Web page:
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  • Open Access

PW02-040 - Low-penetrance NLRP3 variants

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Pediatric Rheumatology201311 (Suppl 1) :A181

  • Published:


  • Conjunctivitis
  • Sensorineural Hearing Loss
  • Anakinra
  • Musculoskeletal Symptom
  • Autosomal Dominant Disease


Cryopyrin-associated periodic syndrome (CAPS) presents as rare, autosomal dominant disease spectrum, due to mutations in the NLRP3 gene which result in an excessive interleukin-1 (IL-1) release.

In patients with low-penetrance NLRP3 variants, the clinical presentation varies widely. So far, a correlation with a specific phenotype could not be demonstrated.


The aim of this study was to analyze the association of the V198M, R488K, and Q703K substitutions with a specific phenotype, laboratory markers, and the response to IL-1 inhibitors anakinra and canakinumab.


This multi-center observational study included 44 patients (25 children and 19 adults). All patients were symptomatic with some symptoms suggesting possible CAPS at the time of baseline examination. Genetic analysis detected one of the following NLRP3 variants: Q703K (n=18), R488K (n=6), and V198M (n=20).

Clinical phenotypes were described and laboratory markers were analyzed. In order to review the response to IL-1 inhibitors, data from follow-up visits were also evaluated.


At baseline examination, patients reported signs of systemic inflammation such as fever (75%), headache (73%), musculoskeletal symptoms (84%), and fatigue (77%). Other CAPS-specific features were rash (82%), conjunctivitis (43%), and sensorineural hearing loss (25%).

More than half of the patients (57%) reported abdominal pain and other gastrointestinal symptoms. A history of gastro-esophageal reflux was described by 23% of the patients, and 39% of the patients had oral ulcers.

Inflammation markers were only slightly increased: ESR was elevated in 26% (n=34) and C-reactive protein (CRP) in 38% (n=40).

Serum amyloid A (SAA) was raised in 36% (8/22) of the patients. Eight out of nine patients (89%) had elevated TNF-α-levels at baseline examination.

At baseline evaluation, 25 patients were treated with IL-1 inhibitors (anakinra or canakinumab). Data from follow-up visits during the first year of treatment were available from 21 patients: clinical disease activity was reduced in all cases; five patients (24%) achieved full remission, 13 (62%) still had mild symptoms, and three patients (14%) showed only a partial response.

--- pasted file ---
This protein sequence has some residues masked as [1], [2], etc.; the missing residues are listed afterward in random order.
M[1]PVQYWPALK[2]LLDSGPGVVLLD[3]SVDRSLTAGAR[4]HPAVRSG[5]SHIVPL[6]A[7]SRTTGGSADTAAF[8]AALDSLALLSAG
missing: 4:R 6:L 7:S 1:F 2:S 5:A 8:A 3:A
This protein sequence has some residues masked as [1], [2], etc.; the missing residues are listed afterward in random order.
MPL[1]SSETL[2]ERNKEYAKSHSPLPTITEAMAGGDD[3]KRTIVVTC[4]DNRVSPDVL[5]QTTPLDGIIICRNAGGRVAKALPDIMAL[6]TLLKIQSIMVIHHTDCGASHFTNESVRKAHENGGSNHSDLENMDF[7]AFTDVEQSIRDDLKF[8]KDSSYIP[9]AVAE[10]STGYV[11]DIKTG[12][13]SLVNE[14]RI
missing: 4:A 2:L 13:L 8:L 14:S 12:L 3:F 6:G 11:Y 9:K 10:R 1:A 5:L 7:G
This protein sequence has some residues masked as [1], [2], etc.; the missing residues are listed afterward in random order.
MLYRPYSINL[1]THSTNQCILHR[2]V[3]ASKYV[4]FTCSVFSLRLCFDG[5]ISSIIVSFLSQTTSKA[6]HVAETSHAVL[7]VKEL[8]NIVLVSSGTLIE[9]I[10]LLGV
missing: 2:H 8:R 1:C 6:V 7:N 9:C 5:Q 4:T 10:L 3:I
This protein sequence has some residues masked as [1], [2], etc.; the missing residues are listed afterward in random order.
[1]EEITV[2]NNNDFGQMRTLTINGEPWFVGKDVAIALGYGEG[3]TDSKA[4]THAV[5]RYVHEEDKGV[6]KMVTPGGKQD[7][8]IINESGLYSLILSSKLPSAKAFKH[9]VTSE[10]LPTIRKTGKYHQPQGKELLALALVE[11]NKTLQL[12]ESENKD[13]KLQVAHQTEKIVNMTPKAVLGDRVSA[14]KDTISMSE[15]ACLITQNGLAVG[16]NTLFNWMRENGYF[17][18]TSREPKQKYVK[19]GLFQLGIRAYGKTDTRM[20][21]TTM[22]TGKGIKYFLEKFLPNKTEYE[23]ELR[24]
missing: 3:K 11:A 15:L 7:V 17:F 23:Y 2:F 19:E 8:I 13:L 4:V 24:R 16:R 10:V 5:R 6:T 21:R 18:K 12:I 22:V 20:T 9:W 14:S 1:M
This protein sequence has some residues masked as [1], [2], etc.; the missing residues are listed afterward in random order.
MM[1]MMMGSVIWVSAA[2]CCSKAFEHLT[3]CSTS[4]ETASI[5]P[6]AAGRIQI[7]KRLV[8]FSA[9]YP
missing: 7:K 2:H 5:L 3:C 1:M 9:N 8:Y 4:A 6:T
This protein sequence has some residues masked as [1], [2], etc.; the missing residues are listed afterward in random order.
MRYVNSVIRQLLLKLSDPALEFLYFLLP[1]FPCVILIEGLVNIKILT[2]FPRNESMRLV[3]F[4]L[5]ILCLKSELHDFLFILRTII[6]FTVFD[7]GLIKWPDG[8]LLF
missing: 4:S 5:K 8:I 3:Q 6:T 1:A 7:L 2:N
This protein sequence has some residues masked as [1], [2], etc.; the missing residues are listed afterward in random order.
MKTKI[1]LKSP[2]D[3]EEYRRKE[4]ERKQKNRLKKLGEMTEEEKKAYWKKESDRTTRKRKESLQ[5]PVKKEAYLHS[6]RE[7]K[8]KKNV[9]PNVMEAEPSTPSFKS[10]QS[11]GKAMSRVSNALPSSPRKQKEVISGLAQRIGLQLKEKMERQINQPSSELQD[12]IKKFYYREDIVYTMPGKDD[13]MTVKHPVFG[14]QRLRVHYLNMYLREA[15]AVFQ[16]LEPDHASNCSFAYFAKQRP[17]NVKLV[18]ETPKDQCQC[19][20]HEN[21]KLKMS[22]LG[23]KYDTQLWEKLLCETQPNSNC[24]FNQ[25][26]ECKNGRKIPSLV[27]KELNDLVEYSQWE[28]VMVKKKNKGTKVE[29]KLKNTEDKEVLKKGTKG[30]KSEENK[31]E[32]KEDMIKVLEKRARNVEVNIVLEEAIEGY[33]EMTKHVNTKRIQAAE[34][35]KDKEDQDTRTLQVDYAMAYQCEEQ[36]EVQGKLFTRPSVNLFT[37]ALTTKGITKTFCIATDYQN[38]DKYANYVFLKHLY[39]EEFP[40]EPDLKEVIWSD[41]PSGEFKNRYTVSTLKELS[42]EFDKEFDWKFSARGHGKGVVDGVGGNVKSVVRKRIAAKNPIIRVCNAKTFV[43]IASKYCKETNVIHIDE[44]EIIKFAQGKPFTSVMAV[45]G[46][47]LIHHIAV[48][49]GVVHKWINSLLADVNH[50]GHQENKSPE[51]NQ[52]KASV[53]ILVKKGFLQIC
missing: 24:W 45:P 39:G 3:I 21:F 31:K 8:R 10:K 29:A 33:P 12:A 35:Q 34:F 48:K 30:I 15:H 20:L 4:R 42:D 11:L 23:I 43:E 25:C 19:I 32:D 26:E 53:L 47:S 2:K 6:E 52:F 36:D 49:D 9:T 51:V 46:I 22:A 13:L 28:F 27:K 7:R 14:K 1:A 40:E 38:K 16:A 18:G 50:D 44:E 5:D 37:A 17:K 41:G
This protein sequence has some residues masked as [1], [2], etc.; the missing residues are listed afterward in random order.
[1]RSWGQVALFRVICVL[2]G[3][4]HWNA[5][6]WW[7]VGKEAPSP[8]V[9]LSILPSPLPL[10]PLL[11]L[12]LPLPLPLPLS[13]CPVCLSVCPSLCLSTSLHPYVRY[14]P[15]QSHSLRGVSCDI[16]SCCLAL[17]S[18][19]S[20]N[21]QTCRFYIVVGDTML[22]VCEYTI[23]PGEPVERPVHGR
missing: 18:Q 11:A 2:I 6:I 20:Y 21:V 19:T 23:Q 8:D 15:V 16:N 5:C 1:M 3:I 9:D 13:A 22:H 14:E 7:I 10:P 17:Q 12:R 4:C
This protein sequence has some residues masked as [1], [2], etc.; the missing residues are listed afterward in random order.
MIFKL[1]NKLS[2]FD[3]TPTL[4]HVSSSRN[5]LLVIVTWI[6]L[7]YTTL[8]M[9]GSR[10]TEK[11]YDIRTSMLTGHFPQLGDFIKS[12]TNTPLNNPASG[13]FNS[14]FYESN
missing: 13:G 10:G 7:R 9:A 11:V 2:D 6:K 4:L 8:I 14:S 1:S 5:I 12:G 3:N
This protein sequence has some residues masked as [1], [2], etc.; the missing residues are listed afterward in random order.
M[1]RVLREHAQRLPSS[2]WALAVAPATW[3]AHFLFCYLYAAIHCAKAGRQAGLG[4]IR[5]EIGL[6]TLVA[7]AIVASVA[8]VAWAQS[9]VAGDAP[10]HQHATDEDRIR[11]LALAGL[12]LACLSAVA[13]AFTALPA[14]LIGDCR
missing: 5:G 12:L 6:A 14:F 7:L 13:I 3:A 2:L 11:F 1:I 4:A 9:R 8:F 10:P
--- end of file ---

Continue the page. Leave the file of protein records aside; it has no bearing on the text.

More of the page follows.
Heterozygous carriers of NLRP3 variants V198M, R488K, and Q703K display distinct clinical characteristics compared to CAPS patients with definite disease causing mutations, including a high incidence of gastrointestinal symptoms, only slightly elevated inflammatory parameters, and a potentially inferior response to IL-1 inhibition.


Authors’ Affiliations

Department of Pediatrics, Division of Pediatric Rheumatology, University Hospital Tuebingen, Tuebingen, Germany
Translational Autoinflammatory Disease Section, NIAMS/NIH, Bethesda, MD, USA
Division of Rheumatology and Allergy/Immunology, University of California at San Diego, San Diego, CA, USA
Hämatologie, Onkologie u. Rheumatologie, Universitätsklinikum Heidelberg, Heidelberg, Germany
„Allergie-Centrum Charité“, Klinik für Dermatologie, Charité Campus Mitte, Berlin, Germany
Kinder- und Jugendrheumatologie, Clementine-Kinderhospital, Frankfurt, Germany
Abteilung für Allgemeine Kinder- und Jugendmedizin, Asklepios-Klinik Sankt Augustin, Sankt Augustin, Germany
Institut für Laboratoriumsmedizin und Humangenetik, Singen, Germany


© Endres et al; licensee BioMed Central Ltd. 2013

This article is published under license to BioMed Central Ltd. This is an Open Access article distributed under the terms of the Creative Commons Attribution License (, which permits unrestricted use, distribution, and reproduction in any medium, provided the original work is properly cited.